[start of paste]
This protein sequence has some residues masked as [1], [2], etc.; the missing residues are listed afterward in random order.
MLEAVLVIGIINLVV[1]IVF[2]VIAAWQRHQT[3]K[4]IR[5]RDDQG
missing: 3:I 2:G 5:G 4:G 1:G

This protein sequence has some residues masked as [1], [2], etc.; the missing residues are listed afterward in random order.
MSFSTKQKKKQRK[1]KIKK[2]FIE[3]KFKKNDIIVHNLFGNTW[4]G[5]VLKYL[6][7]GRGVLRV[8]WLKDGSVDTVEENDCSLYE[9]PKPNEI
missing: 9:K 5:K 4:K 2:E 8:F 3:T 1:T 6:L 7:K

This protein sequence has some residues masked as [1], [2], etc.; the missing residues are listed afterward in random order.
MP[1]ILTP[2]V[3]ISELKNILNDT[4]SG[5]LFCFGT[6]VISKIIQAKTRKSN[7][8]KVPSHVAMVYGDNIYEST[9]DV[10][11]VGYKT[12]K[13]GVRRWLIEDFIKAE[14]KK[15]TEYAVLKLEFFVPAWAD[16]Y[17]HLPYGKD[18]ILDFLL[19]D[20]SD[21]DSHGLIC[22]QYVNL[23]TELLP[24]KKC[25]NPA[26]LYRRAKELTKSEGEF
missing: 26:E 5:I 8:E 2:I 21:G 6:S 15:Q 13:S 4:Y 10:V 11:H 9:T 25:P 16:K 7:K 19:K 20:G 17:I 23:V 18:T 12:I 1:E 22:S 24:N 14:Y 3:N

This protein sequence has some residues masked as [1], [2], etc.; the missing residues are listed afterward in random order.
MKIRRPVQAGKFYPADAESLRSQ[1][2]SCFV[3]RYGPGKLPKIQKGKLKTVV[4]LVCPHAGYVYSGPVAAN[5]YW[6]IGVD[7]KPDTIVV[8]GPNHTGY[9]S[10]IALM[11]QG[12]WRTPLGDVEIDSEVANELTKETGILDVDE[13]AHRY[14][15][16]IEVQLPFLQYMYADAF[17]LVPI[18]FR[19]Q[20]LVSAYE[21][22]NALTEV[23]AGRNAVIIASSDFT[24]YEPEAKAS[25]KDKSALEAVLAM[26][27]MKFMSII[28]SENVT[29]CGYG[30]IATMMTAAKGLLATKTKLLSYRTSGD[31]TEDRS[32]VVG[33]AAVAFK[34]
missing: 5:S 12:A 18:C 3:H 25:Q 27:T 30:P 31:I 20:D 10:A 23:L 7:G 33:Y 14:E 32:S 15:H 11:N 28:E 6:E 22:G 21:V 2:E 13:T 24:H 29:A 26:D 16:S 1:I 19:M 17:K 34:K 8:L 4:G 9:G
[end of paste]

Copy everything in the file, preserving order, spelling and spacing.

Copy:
This protein sequence has some residues masked as [1], [2], etc.; the missing residues are listed afterward in random order.
MLEAVLVIGIINLVV[1]IVF[2]VIAAWQRHQT[3]K[4]IR[5]RDDQG
missing: 3:I 2:G 5:G 4:G 1:G

This protein sequence has some residues masked as [1], [2], etc.; the missing residues are listed afterward in random order.
MSFSTKQKKKQRK[1]KIKK[2]FIE[3]KFKKNDIIVHNLFGNTW[4]G[5]VLKYL[6][7]GRGVLRV[8]WLKDGSVDTVEENDCSLYE[9]PKPNEI
missing: 9:K 5:K 4:K 2:E 8:F 3:T 1:T 6:L 7:K

This protein sequence has some residues masked as [1], [2], etc.; the missing residues are listed afterward in random order.
MP[1]ILTP[2]V[3]ISELKNILNDT[4]SG[5]LFCFGT[6]VISKIIQAKTRKSN[7][8]KVPSHVAMVYGDNIYEST[9]DV[10][11]VGYKT[12]K[13]GVRRWLIEDFIKAE[14]KK[15]TEYAVLKLEFFVPAWAD[16]Y[17]HLPYGKD[18]ILDFLL[19]D[20]SD[21]DSHGLIC[22]QYVNL[23]TELLP[24]KKC[25]NPA[26]LYRRAKELTKSEGEF
missing: 26:E 5:I 8:E 2:I 21:G 6:S 15:Q 13:S 4:Y 10:V 11:H 9:T 25:P 16:K 7:K 19:K 20:G 17:I 23:V 18:T 12:I 1:E 22:S 24:N 14:Y 3:N

This protein sequence has some residues masked as [1], [2], etc.; the missing residues are listed afterward in random order.
MKIRRPVQAGKFYPADAESLRSQ[1][2]SCFV[3]RYGPGKLPKIQKGKLKTVV[4]LVCPHAGYVYSGPVAAN[5]YW[6]IGVD[7]KPDTIVV[8]GPNHTGY[9]S[10]IALM[11]QG[12]WRTPLGDVEIDSEVANELTKETGILDVDE[13]AHRY[14][15][16]IEVQLPFLQYMYADAF[17]LVPI[18]FR[19]Q[20]LVSAYE[21][22]NALTEV[23]AGRNAVIIASSDFT[24]YEPEAKAS[25]KDKSALEAVLAM[26][27]MKFMSII[28]SENVT[29]CGYG[30]IATMMTAAKGLLATKTKLLSYRTSGD[31]TEDRS[32]VVG[33]AAVAFK[34]
missing: 5:S 12:A 18:C 3:H 25:Q 27:T 30:P 31:I 20:D 10:A 23:L 7:G 33:Y 14:E 32:S 15:H 11:N 28:E 6:E 22:G 21:V 2:E 13:T 24:H 29:A 26:D 16:S 1:I 19:M 17:K 34:K 8:L 4:G 9:G